Last weekend I found myself in the situation of having to get a document edited and sent off quickly. I hadn’t installed MS Office for Mac on my new computer, so went into my office to find the discs.
No discs. I left them in Canada.
After a brief bit of insanity where I considered buying a new copy, I remembered an old article in Money Sense Magazine about good free software.
OpenOffice from Oracle is a free for download, and seems to be able to do pretty much the same as MS Office. Part one of this review is just a little bit about my initial thoughts of the software after using it for the past few days.
First off, it has all the basic components that you would expect in office software: word processing, a spreadsheet program, presentation software and a database. Since I had to edit documents I had previously created in Word, that was the first test.
It opened my English Word file with zero difficulty, and all the formatting, layout and spacing was identical to the original version. I was able to add to the document without any problems, and OpenOffice allows you to save as a Word document.
Opening a document that was written in Japanese, however, there was a slight shifting of a column of text, where the main problem was that the tab key moved the text at a different spacing than MS Office did.
I was able to get around the problem within 3 minutes by making a two-column table, dropping the text inside, and then making the table invisible.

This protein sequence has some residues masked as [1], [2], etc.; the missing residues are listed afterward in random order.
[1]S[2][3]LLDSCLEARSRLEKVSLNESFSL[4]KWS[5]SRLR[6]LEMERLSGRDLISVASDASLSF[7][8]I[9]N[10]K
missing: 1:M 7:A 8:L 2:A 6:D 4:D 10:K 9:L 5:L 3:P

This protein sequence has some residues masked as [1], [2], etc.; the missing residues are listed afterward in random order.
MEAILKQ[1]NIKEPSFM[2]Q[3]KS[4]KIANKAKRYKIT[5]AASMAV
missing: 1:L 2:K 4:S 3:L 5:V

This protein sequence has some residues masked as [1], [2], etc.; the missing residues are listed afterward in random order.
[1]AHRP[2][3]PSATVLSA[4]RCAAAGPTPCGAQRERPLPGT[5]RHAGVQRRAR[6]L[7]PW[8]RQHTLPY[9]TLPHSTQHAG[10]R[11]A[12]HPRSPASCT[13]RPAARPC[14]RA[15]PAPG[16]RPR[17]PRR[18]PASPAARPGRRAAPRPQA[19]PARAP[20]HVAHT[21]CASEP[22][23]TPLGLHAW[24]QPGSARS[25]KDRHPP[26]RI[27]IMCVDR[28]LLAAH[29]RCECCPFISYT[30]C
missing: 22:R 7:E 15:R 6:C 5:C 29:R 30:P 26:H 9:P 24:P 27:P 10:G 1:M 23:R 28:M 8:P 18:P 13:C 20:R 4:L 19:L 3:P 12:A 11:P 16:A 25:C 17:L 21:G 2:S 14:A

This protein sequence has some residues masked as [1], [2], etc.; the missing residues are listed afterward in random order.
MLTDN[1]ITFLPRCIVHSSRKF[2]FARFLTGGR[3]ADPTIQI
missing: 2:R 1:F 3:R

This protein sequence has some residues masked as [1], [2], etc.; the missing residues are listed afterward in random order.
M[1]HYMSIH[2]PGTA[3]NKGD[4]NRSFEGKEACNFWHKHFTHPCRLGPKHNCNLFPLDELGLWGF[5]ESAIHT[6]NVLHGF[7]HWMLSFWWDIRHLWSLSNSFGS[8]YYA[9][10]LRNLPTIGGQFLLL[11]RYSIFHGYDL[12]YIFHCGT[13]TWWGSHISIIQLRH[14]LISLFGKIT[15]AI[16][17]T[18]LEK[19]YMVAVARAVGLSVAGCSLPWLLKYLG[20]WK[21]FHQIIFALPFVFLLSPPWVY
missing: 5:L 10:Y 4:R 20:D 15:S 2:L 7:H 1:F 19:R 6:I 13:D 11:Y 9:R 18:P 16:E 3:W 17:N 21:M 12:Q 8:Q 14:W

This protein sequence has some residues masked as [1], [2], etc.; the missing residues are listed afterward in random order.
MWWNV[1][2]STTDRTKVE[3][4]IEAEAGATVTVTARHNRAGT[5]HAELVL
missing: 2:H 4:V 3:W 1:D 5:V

I had a moment of fear when I went to print (I wasn’t really going to print, but in MS Office, you can create a pdf file from the print screen) and there was no option to save as a pdf. A little bit of searching through the menu bar, however, and I was able to find the option to “export to pdf”, which saved it perfectly.
I was really happy to see that there was no problem reading Japanese characters, but I think that has more to do with my OS than OpenOffice.
With all that out of the way, I thought I would test out an Excel document. I was a little disappointed with the way it imported a graph, but it was just a matter of size more than anything.
More important that the size of the graph, however, I should say that the most important thing was that all cells and formulas were imported perfectly.
I’ll be honest with you; I have no idea when “Part 2” of this review will be written. The above is a synopsis of my initial thoughts, and after I use the software for a while I will continue the review.
I will say this, though: I see no need to install MS Office.